The Wrong for Which There Is No Legal Remedy

Partner/Mediator Kimberly Sands

Delayed Discovery Doctrine applies only to intentional tort claims against the perpetrator of the sexual abuse.

W.D. v. Archdiocese of Miami, 41 Fla. L. Weekly D1296 (Fla. 4th DCA June 1, 2016)

Kimberly Sands, a partner with Upchurch Watson White & Max, has been a civil litigator and has been involved with difficult and complex disputes as litigator or mediator for over 30 years. To schedule a mediation with Kimberly, please call her case manager, Cathy McCleary, at (800) 863-1462, or visit our online calendar.

PART ONE:

 

Numerous courts around the country have applied the delayed discovery doctrine to cases alleging childhood sexual abuse where the emotional response resulting from childhood molestation, “often coupled with authoritative adult demands and threats for secrecy,” may lead a child to deny or suppress such abuse from his or her consciousness.  See Hearndon v. Graham, 767 So. 2d 1179 (Fla. 2000).

In 1992, the Florida legislature amended the limitation period applicable to intentional torts based on abuse. The relevant provision currently provides:

 95.11(7) FOR INTENTIONAL TORTS BASED ON ABUSE.—An action founded on alleged abuse, as defined in s. 39.01, s. 415.102, or s. 984.03, or incest, as defined in s. 826.04, may be commenced at any time within 7 years after the age of majority, or within 4 years after the injured person leaves the dependency of the abuser, or within 4 years from the time of discovery by the injured party of both the injury and the causal relationship between the injury and the abuse, whichever occurs later.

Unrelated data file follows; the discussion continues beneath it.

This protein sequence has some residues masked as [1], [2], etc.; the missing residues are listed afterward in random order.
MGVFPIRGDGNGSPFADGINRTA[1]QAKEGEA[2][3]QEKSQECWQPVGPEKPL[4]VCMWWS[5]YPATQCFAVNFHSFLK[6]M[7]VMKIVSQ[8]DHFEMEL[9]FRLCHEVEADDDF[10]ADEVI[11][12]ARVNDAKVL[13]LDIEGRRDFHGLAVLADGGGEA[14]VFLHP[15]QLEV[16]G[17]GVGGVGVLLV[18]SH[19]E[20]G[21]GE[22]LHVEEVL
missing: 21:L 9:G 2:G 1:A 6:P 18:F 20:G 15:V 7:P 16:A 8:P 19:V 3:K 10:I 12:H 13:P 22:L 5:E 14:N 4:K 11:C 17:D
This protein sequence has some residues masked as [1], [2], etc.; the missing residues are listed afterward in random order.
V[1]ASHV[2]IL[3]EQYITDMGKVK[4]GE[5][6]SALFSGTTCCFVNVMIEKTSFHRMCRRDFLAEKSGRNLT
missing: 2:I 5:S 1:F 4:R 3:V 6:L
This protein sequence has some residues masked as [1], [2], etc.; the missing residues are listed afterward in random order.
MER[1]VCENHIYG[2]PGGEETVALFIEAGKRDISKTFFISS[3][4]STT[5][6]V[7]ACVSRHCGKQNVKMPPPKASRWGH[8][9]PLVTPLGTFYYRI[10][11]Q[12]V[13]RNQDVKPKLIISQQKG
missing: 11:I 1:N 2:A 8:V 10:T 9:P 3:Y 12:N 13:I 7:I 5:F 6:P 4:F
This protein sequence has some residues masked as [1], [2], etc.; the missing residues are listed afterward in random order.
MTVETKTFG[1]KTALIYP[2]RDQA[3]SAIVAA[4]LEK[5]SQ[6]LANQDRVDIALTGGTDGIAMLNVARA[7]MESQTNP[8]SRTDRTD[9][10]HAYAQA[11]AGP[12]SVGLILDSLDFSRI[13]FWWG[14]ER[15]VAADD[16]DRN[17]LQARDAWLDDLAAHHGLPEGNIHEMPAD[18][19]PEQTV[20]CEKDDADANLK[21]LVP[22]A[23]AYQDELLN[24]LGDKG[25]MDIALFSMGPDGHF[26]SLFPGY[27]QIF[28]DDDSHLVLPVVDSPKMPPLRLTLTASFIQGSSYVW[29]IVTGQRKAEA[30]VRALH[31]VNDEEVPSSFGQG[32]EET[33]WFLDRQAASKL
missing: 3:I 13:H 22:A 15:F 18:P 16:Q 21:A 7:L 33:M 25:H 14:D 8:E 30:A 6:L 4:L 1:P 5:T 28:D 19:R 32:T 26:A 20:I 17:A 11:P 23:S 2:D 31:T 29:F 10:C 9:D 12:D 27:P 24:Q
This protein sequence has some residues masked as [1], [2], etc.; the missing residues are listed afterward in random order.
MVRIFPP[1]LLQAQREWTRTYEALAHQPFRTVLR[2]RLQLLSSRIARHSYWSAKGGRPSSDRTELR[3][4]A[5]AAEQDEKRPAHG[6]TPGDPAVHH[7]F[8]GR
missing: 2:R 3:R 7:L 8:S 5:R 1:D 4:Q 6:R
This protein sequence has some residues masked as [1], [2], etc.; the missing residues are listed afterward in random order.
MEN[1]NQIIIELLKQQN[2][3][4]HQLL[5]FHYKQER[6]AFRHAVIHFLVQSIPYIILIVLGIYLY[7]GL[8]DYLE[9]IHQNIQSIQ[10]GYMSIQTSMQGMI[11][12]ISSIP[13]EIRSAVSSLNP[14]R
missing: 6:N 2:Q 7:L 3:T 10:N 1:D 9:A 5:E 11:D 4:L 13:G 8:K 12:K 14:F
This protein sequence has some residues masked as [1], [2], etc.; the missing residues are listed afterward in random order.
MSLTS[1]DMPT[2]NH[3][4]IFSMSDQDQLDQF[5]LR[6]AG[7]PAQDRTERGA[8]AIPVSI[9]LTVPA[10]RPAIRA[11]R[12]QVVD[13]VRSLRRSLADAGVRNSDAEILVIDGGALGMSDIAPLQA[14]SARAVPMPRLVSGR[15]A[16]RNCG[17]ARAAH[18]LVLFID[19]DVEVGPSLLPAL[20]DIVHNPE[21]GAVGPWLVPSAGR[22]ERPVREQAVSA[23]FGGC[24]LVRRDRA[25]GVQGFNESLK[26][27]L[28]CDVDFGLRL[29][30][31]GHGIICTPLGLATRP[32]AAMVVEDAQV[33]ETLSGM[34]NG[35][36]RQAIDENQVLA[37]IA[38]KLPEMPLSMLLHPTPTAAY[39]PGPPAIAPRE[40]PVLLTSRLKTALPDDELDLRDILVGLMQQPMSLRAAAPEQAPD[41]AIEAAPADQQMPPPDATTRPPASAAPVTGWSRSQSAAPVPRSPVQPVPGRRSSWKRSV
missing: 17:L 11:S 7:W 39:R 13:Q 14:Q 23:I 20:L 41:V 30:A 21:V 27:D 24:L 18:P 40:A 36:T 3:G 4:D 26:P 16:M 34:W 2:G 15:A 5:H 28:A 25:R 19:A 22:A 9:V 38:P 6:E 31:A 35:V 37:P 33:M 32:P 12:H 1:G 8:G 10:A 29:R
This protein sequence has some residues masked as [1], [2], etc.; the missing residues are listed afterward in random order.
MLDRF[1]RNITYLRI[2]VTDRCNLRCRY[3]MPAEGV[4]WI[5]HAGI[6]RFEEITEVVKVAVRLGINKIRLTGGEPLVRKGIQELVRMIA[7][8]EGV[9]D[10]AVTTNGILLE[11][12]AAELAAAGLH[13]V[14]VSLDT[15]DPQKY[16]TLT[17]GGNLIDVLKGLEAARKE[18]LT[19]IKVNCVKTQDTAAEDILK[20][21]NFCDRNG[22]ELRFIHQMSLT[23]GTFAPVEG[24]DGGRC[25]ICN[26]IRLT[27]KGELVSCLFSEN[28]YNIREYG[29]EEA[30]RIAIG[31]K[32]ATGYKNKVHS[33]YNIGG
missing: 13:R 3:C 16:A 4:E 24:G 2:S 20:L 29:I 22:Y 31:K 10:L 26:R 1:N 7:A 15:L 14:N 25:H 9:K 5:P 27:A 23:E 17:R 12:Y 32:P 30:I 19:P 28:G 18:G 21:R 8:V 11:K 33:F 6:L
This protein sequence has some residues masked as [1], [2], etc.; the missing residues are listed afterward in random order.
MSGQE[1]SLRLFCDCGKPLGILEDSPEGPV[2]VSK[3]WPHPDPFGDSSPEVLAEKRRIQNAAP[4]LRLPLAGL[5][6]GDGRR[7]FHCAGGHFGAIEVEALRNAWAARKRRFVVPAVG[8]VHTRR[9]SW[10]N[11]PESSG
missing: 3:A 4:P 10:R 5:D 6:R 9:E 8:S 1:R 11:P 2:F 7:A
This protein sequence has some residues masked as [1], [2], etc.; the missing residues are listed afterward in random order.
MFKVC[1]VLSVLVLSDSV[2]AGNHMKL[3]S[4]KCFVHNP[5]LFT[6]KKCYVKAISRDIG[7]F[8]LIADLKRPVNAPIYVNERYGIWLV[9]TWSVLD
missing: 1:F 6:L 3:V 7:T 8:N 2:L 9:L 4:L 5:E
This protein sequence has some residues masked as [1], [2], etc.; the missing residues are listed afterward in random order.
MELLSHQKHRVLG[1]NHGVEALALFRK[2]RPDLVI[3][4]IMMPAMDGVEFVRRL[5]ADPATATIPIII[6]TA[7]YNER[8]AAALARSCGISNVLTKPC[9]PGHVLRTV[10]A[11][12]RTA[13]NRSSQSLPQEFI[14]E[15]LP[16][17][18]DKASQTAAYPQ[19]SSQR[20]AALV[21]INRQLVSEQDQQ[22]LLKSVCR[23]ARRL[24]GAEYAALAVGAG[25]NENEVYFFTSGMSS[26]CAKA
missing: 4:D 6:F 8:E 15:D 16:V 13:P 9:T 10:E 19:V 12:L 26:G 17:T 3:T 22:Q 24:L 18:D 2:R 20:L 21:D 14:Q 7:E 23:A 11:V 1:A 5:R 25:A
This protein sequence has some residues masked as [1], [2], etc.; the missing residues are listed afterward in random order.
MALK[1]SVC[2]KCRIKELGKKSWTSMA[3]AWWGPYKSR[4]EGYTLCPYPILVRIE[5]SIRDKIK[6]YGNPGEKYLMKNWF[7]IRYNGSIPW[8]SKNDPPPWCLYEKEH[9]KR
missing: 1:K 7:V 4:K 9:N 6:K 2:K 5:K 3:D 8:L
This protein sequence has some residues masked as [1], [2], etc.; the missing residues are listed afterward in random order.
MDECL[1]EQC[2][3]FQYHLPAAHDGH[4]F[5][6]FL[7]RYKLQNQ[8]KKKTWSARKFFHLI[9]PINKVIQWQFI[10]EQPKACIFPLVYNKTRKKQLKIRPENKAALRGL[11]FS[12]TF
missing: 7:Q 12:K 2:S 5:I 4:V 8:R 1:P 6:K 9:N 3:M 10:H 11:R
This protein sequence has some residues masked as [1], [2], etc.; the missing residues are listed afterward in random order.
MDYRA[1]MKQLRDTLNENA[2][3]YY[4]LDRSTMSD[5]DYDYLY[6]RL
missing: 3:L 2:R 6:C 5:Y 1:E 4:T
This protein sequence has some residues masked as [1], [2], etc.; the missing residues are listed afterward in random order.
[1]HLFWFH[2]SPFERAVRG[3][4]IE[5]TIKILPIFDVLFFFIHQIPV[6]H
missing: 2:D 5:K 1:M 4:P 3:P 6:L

Several courts have held that this section applies only to intentional tort claims against the perpetrator of the sexual abuse and not claims against an institution based on respondent superior or other theories of liability in which an individual or institution can be held  liable for the intentional criminal acts of another.  

As a result, plaintiffs have argued that the language of section 95.11(9), essentially eliminating any statutory limitation periods for sexual battery victims under the age of 16, is broad enough to include a cause of action against a non-perpetrator. Section 95.11(9) provides as follows:

95.11(9) SEXUAL BATTERY OFFENSES ON VICTIMS UNDER AGE 16.—An action related to an act constituting a violation of s794.011 (sexual battery) involving a victim who was under the age of 16 at the time of the act may be commenced at any time. This subsection applies to any such action other than one which would have been time barred on or before July 1, 2010.

Earlier this year, two courts, the 3rd DCA in Firestone v. Temple Beth Sholom, 183 So. 3d 1225 (Fla. 3d DCA 2016,) and the 4th DCA in W.D. v. Archdiocese of Miami, 41 Fla. L. Weekly D1296 (Fla. 4th DCA June 1, 2016), declined to answer this question, holding instead that the claims before these courts were time barred prior to July 1, 2010, and therefore did not survive the limitation period set for in sections 95.11(3)(a) (negligence), (o) (emotional distress), and (p) (respondeat superior).

More on the Court’s decision in W.D. v. Archdiocese of Miami, in PART TWO 


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